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Even though I don't approve of the treatment of contestants in American Idol (specifically the treatment by a bitchy British prick), it's absolutely not the government's job to regulate and restrict it. It's like with Howard Stern; just because the religious right and the other fundie nutties in power don't like him doesn't mean they should be able to censor him.

The idea of government having the power to censor TV shows because some people, including myself, don't approve of what happens in them, is frightening.
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Old 02-17-2006, 05:10 AM   #6
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Why is it necessary? If the show is so objectionable, no one will apply to participate.
In theory. Reality says otherwise.

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if they do, then it's their fault if they are insulted or 'mentally damaged'. The FCC doesn't need to crack down on foolishness.
Funny that there are laws on seat belts and narcotics, then. You want those removed, too?

And as for "mentally damaged", it has been proven multiple times that shows like Big Brother do cause depression and other illness in the participants. You just wasted two quotation marks.

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It's not like the people getting involved with Idol don't know what they're in for. The show has been on for what seems like forever. So there really should be no surprises.
Again, this makes sense in theory. But 99% of the people who apply for Idol think they can sing. They've been told so by the people they've sung to, they've been cheered, they've been encouraged. So yes, there are surprises.

Dangit, I hoped to avoid addressing these things for the thousandth time.

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The idea of government having the power to censor TV shows because some people, including myself, don't approve of what happens in them, is frightening.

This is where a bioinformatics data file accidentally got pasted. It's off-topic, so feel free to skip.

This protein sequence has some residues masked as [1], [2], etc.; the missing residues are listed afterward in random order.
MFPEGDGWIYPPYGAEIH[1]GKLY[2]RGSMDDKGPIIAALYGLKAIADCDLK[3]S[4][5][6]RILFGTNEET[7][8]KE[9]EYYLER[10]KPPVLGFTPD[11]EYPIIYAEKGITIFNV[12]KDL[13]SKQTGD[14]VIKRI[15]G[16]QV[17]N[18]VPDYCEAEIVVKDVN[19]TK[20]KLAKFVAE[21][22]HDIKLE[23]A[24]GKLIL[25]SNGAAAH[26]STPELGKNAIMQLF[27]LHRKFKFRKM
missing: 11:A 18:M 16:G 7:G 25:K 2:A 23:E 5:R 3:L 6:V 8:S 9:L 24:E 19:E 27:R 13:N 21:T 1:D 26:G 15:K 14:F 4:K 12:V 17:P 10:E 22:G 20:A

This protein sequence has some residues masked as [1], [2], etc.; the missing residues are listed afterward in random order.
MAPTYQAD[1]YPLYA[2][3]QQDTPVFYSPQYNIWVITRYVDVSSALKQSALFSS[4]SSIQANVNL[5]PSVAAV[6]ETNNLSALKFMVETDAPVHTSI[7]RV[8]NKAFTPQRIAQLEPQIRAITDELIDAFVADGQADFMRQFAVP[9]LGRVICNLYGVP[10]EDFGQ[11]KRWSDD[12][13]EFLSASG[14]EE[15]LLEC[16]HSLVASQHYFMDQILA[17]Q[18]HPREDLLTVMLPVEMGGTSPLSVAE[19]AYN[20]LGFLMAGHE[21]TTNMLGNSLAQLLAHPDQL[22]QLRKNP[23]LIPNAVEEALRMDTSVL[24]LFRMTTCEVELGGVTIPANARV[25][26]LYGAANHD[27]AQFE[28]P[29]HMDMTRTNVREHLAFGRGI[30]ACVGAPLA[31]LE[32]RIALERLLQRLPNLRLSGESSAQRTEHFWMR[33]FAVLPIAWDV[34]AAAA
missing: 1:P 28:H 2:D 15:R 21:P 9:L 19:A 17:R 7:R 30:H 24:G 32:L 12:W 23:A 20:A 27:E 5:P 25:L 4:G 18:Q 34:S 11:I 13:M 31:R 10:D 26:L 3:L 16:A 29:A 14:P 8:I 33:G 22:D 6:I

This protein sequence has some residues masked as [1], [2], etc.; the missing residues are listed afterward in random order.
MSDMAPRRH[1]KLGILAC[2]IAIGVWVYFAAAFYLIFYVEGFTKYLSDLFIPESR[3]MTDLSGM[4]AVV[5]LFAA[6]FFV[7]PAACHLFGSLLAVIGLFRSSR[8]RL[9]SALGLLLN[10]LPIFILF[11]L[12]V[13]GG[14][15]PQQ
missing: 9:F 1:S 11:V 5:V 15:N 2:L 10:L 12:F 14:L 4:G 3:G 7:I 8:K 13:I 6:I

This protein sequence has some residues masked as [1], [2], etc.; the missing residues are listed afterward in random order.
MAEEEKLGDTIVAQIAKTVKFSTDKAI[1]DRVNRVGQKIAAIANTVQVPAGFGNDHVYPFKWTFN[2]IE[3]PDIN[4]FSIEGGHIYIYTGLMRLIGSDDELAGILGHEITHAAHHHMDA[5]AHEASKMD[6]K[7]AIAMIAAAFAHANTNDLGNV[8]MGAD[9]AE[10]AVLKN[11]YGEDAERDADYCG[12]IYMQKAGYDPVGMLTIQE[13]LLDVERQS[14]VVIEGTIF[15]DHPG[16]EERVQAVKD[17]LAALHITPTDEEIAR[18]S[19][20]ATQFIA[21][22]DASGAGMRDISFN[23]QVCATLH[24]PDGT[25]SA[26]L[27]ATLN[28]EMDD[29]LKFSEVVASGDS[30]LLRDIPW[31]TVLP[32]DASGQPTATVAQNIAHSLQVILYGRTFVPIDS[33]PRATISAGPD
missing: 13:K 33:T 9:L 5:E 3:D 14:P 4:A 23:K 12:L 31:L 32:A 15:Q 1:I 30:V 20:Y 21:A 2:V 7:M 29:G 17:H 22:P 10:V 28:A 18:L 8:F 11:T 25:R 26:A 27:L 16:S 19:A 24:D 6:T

There's a far cry between impeding freedom of speech and impeding the way these shows play with people for a profit.

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As someone working in the creative fields (music and art) let me tell you it's rough. It's not just on TV that this stuff happens (although it's probably a bit exaggerated for the cameras.)
Scenario editor (several games) and writer here. I agree. Some people are simply barbaric when it comes to critisism.

However, there's a far cry between Idol and that.

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Learning to shrug off the harshest criticisms and moving on to try to better yourself is probably the best thing these kids can probably do if they are serious about having any kind of career at all.
You can't justify bullying as "training", though. Sure, teach the kid what to do if... Heck, when it happens, but don't educate the kid on it by doing it to him or her. That's like a schoolteacher educating first-graders on bullying by being an ******* towards them.

The contestants of Idol are not "trained" or "encouraged". They're devastated.

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Old 02-17-2006, 07:55 AM   #7
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Then they shouldn't go on. I know I wouldn't.

Like I said: The show has been on long enough that anyone trying out for it should really be aware of what they are possibly setting themselves up for.

Of course, I'm not that big a fan of the "Star System" type model of the music industry that Idol perpetrates. The whole idea of becoming an instant pop-music star without having to pay all the dues it should normally take to get there doesn't encourage much sympathy from me towards those who put themselves out there for that. If you really believe that you can go from the shower and the Karaoke bar, straight to sold-out arenas without going through all the in-between stuff, then you are setting yourself up for disaster anyway, even if the Idol judges were the nicest people on the planet.
Most of those that are successful on the show have already paid a lot of dues. Those that get ripped on mostly haven't.
I'm not saying they're getting what they deserve... but it should be a wake-up call to a lot of folks who are deluding themselves over the amount of talent they have, and the amount of work it takes to "make it."

Then there's the question whether anyone would watch the show without that aspect of it. That's a big selling point, and I would maintain it's a large part of the shows lasting success.
It's like saying that people only tune into NASCAR to watch the cars go round and round the track for several hours... without ever, even just a little bit, wanting to see the crashes. Everyone knows it's not true.

The barbarous, only partially evolved reptile brain of ours happens to like revelling on others miseries. We like to feel secure in the knowledge that it's not us up there getting emotionally eviscerated on national TV. It's like a modern day gladiatorial contest... without all the blood.
The Emperor decides who lives and dies, metaphorically speaking, and the crowds cheer his decisions. Bread and circuses. We haven't come that far, after all.

And as long as it still gets good ratings, that formula will continue.